At the Marketing Science Conference earlier in the summer, Shaina and I took in the Neuromarketing session. The session was very good, with 3 really great presenters out of the 4.

I learned several important reasons why people make the choices they do. For instance, I saw it empirically proven that self-control is like a muscle: you can hold a certain pose for so long, and then that muscle gets fatiqued and weak. Then you can’t hold it for any longer and you break that pose. It’s a very attractive causal variable for periodic consumption and lapses in self-control. Prospection – the ability to think of the future – when combined with anchor-and-adjust tendencies, cause discount-rate curves to deviate from what classical-economists would predict. This has important implications for trial-bonus marketing.

So many breakthroughs in behavioral economics and marketing science are originating from neuroscience. It’s exciting.

Meanwhile, the great people over at Next Stage Evolution are making advancements in making neuromarketing accessible. You don’t need a degree in neuroscience to use their technology to make things better and get benefits.

Take for instance, web analytics. Right now, in a majority of fortune 500 and fortune 5,000,000 companies, managers and web analysts are making decisions on how to improve their site based on numbers most of them assume they really understand. In fact, it’s a relatively recent development that the Web Analytics Association has worked with vendors to really define what most of those numbers really mean. Among the most misunderstood include “unique visitor”, “time spent on site”, and the actual definition of what a “bounce rate” really is. It doesn’t matter. They don’t have to understand to know that more unique visitors is ‘good’, time spent on site is ‘interesting’, and a high ‘bounce rate’ is generally ‘bad’ – so long as there’s some baseline education and comfort.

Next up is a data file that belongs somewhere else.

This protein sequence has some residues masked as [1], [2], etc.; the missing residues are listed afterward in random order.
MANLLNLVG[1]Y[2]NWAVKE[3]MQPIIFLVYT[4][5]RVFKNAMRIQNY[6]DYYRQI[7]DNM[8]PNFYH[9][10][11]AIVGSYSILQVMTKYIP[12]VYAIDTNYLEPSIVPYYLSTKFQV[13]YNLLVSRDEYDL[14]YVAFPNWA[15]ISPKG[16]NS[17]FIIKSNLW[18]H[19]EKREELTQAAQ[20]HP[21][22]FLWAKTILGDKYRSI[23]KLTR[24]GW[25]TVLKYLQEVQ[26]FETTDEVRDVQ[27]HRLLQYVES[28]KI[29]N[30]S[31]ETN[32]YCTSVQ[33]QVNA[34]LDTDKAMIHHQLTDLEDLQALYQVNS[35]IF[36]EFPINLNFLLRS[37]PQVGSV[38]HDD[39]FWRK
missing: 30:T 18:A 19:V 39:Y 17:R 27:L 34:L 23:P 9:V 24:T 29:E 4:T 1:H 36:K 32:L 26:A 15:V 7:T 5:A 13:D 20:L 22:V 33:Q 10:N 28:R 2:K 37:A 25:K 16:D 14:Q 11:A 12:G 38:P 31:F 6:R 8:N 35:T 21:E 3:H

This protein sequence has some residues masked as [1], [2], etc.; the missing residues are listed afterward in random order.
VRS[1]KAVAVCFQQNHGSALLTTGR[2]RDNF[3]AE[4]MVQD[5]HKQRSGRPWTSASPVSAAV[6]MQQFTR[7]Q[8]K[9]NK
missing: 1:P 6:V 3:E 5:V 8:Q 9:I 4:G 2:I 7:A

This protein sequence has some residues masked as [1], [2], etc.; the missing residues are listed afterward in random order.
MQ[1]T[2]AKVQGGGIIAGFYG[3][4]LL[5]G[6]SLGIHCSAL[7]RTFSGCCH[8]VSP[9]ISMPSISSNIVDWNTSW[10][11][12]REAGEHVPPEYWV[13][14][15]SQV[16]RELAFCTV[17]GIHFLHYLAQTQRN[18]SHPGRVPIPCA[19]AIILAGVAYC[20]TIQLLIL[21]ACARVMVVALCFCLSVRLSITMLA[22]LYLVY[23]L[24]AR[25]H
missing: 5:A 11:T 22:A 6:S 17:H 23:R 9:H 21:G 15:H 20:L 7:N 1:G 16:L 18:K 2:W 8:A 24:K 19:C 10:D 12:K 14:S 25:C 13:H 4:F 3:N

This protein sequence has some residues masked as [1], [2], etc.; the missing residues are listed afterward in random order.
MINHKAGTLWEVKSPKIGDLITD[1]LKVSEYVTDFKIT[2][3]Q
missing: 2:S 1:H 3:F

You don’t have to understand how an airplane flies to be a passenger on one, no more than you need to know how a light bulb really works to derive benefit from it.

There’s always going to be skepticism and fear whenever a new technology comes about and it starts to be adopted. Electricity and soap were once feared. Flying was too. We’re starting to see some of that around web analytics this year.